Photo: Albert H. Teich / Shutterstock.com
In a few days, some $85 billion in annual, across-the-board spending cuts are about to hit every department in every agency of the U.S. government.There’s no plan to avert the cuts, even though it’s widely agreed that they’re bad for the economy, and could hobble the defence department, along with many government services that many people rely on.
Who is to blame?
That’s the question that Bob Woodward asks in his new Washington Post report. He writes:
What is the non-budget wonk to make of this? Who is responsible? What really happened?
Woodward’s answer: Obama is responsible!
Citing his reporting from when he wrote his book, Obama came up with the idea of sequester that was 100 per cent cuts. Protestations to the contrary are totally bunk.
In fact, the final deal reached between Vice President Biden and Senate Minority Leader Mitch McConnell (R-Ky.) in 2011 included an agreement that there would be no tax increases in the sequester in exchange for what the president was insisting on: an agreement that the nation’s debt ceiling would be increased for 18 months, so Obama would not have to go through another such negotiation in 2012, when he was running for reelection.
So when the president asks that a substitute for the sequester include not just spending cuts but also new revenue, he is moving the goal posts. His call for a balanced approach is reasonable, and he makes a strong case that those in the top income brackets could and should pay more. But that was not the deal he made.
The argument is silly.
You can’t start a discussion about the sequester without starting with the broader context. The sequester was offered during the GOP’s unprecedented threat to not raise the debt ceiling, potentially putting the U.S. into default.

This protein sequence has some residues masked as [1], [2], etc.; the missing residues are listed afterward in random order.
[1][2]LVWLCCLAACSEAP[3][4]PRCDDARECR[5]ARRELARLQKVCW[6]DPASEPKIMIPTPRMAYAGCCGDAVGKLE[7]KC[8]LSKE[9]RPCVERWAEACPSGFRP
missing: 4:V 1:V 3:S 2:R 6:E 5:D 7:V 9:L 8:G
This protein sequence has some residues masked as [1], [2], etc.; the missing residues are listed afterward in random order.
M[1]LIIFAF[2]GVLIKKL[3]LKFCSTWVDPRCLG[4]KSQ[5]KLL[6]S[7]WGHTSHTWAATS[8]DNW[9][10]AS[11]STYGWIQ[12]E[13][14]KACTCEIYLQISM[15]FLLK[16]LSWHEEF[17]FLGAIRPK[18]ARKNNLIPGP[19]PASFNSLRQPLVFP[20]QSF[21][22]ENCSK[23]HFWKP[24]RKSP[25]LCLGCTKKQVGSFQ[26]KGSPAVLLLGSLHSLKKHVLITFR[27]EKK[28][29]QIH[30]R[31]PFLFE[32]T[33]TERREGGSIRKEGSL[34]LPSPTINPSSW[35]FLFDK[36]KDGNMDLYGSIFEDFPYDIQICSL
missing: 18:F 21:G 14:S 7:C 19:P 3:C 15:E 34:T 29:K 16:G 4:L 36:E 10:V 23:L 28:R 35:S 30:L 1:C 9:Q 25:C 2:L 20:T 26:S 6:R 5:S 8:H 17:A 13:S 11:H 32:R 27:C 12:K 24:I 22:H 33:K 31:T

If offering spending cuts two years down the road is the only way to avoid such a calamity then a U.S. President should offer that 100 times out of 100. But is it really Obama’s “fault”? The sequester wouldn’t even be a term anyone knows if it weren’t for the debt ceiling nonsense.
But it gets worse. It was clearly agreed that the sequester wouldn’t be the end deal. Right after the debt ceiling fight ended, there was the establishment of a super-committee that would seek to find an equivalent level of deficit reduction without the haphazard, illogical across the board cuts proposed in the sequester. The super-committee failed to come up with anything, but there was an established attempt to avert the end deal.
And the argument gets even worse yet, because in politics and in the real world, attempting to renegotiate deals is what you do when there are preferable alternatives. There’s nothing wrong with Obama (or the GOP) offering sequester alternatives, since people don’t think the sequester is a good thing.
The GOP would like the cuts to fall mostly on non-defence discretionary spending. Obama would like deficit reduction to involve more revenue (closing tax loopholes and so forth). That’s not trickery. That’s what you do when you think there are better alternatives.
The sequester was a great idea compared to a 2011 default. The White House should be proud of defusing that bomb. But now there are better alternatives to the sequester, and they should be pursued.
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